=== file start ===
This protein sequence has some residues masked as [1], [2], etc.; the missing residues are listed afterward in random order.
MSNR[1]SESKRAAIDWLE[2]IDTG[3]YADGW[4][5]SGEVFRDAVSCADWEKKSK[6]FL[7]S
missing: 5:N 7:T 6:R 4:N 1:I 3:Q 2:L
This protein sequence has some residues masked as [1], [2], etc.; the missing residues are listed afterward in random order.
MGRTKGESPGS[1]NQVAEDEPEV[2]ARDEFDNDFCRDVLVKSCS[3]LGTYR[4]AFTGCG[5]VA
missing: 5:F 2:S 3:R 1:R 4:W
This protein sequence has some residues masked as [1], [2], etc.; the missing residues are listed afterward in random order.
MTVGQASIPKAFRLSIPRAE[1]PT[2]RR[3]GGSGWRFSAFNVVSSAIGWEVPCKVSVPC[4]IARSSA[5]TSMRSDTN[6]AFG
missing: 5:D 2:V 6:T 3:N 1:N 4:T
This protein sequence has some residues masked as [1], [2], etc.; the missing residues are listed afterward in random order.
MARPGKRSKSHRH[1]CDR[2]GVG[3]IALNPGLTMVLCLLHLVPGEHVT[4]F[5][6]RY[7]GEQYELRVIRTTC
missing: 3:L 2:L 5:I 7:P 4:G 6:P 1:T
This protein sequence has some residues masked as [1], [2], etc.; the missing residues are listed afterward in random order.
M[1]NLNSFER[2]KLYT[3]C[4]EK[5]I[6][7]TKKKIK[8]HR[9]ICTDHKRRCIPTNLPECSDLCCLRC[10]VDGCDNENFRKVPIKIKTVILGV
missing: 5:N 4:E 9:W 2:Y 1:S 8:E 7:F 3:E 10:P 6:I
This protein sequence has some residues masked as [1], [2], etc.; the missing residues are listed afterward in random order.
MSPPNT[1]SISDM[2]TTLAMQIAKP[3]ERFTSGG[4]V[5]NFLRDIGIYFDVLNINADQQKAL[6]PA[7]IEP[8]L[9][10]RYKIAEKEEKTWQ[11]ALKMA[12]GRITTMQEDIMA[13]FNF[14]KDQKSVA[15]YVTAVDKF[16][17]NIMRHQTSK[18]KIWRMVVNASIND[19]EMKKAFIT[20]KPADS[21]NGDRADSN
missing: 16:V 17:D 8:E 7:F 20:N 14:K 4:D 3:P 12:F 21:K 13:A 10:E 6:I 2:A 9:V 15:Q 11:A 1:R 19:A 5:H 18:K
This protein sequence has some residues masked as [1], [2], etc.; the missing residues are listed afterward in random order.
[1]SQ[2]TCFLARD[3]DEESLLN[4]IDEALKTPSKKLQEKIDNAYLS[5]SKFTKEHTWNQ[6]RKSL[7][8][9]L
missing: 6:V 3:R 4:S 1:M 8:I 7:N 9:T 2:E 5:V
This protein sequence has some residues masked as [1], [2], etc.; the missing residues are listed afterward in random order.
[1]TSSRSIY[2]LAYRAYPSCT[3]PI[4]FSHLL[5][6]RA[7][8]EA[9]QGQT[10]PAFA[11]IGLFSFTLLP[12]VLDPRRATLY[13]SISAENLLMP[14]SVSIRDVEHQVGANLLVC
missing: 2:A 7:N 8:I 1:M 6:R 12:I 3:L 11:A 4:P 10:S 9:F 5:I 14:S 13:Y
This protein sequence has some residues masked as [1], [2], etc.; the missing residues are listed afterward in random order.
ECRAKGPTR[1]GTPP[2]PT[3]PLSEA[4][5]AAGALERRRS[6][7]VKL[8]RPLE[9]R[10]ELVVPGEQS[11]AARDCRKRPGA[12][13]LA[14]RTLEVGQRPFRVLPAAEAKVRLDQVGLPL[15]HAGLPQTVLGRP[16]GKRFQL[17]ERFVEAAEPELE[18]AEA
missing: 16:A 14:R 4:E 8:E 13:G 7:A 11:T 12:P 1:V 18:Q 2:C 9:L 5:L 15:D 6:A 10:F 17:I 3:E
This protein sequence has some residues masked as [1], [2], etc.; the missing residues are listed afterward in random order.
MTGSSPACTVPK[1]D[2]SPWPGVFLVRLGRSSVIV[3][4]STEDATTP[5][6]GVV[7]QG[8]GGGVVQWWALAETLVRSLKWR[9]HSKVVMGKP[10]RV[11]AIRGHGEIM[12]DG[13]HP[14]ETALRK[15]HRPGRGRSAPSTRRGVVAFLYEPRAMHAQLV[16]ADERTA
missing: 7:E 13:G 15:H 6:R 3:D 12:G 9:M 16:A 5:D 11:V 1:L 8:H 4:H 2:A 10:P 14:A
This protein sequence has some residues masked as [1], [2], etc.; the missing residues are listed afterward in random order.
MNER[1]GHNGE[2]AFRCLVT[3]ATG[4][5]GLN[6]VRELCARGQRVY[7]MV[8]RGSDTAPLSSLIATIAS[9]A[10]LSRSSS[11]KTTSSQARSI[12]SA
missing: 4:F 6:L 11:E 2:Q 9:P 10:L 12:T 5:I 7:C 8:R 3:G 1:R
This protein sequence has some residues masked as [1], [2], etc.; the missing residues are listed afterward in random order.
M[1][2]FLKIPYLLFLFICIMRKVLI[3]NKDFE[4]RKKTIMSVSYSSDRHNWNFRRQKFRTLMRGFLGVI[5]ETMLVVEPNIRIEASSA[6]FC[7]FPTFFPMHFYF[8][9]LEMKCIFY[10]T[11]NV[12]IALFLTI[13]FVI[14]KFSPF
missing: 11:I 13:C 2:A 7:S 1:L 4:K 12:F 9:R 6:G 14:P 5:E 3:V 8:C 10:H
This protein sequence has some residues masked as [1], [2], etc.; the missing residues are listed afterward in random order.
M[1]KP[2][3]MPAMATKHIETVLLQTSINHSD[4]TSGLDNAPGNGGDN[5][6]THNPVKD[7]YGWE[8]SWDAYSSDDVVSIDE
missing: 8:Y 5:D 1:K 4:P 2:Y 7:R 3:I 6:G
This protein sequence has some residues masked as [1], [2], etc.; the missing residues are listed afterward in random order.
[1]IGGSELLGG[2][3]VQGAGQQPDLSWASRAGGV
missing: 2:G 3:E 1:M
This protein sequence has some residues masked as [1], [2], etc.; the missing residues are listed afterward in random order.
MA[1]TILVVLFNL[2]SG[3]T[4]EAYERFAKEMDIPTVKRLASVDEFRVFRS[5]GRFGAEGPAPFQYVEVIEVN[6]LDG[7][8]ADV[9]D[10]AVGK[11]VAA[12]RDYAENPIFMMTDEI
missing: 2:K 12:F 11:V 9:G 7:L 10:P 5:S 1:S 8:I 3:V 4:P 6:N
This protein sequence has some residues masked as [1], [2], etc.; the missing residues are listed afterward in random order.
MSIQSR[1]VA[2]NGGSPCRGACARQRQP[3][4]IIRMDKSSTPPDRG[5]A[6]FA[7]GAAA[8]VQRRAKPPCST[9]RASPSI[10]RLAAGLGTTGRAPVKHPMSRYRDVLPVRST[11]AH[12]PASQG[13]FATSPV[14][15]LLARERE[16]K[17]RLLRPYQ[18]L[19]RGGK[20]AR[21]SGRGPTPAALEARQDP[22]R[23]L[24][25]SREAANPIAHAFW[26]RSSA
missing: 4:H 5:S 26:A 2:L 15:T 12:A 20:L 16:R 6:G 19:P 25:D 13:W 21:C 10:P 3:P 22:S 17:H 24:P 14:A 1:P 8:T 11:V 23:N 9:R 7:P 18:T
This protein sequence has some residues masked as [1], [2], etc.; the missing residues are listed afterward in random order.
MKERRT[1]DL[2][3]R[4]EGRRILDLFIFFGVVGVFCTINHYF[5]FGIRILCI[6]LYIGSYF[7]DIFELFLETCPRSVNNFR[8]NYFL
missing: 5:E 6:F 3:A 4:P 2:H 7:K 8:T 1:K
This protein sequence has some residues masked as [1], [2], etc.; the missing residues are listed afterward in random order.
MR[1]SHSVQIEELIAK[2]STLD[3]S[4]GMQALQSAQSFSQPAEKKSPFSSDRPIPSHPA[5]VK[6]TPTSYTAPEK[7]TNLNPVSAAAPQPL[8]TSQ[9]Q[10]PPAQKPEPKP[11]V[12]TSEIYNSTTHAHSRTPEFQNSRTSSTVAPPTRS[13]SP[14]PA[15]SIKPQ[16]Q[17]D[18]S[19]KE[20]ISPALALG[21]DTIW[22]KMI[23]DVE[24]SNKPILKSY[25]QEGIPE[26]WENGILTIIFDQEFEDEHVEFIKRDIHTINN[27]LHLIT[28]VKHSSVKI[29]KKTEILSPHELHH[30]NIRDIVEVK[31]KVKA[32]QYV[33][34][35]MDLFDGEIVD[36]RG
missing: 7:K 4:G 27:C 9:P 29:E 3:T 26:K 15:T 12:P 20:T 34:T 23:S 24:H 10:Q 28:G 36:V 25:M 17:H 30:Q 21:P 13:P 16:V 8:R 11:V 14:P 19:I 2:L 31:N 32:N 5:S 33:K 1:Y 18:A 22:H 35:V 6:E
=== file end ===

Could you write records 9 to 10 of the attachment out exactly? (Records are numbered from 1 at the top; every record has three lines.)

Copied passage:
This protein sequence has some residues masked as [1], [2], etc.; the missing residues are listed afterward in random order.
ECRAKGPTR[1]GTPP[2]PT[3]PLSEA[4][5]AAGALERRRS[6][7]VKL[8]RPLE[9]R[10]ELVVPGEQS[11]AARDCRKRPGA[12][13]LA[14]RTLEVGQRPFRVLPAAEAKVRLDQVGLPL[15]HAGLPQTVLGRP[16]GKRFQL[17]ERFVEAAEPELE[18]AEA
missing: 16:A 14:R 4:E 8:E 13:G 7:A 11:T 12:P 1:V 18:Q 2:C 9:L 5:L 15:D 6:A 10:F 17:I 3:E
This protein sequence has some residues masked as [1], [2], etc.; the missing residues are listed afterward in random order.
MTGSSPACTVPK[1]D[2]SPWPGVFLVRLGRSSVIV[3][4]STEDATTP[5][6]GVV[7]QG[8]GGGVVQWWALAETLVRSLKWR[9]HSKVVMGKP[10]RV[11]AIRGHGEIM[12]DG[13]HP[14]ETALRK[15]HRPGRGRSAPSTRRGVVAFLYEPRAMHAQLV[16]ADERTA
missing: 7:E 13:G 15:H 6:R 3:D 12:G 9:M 16:A 5:D 11:V 1:L 8:H 4:H 2:A 10:P 14:A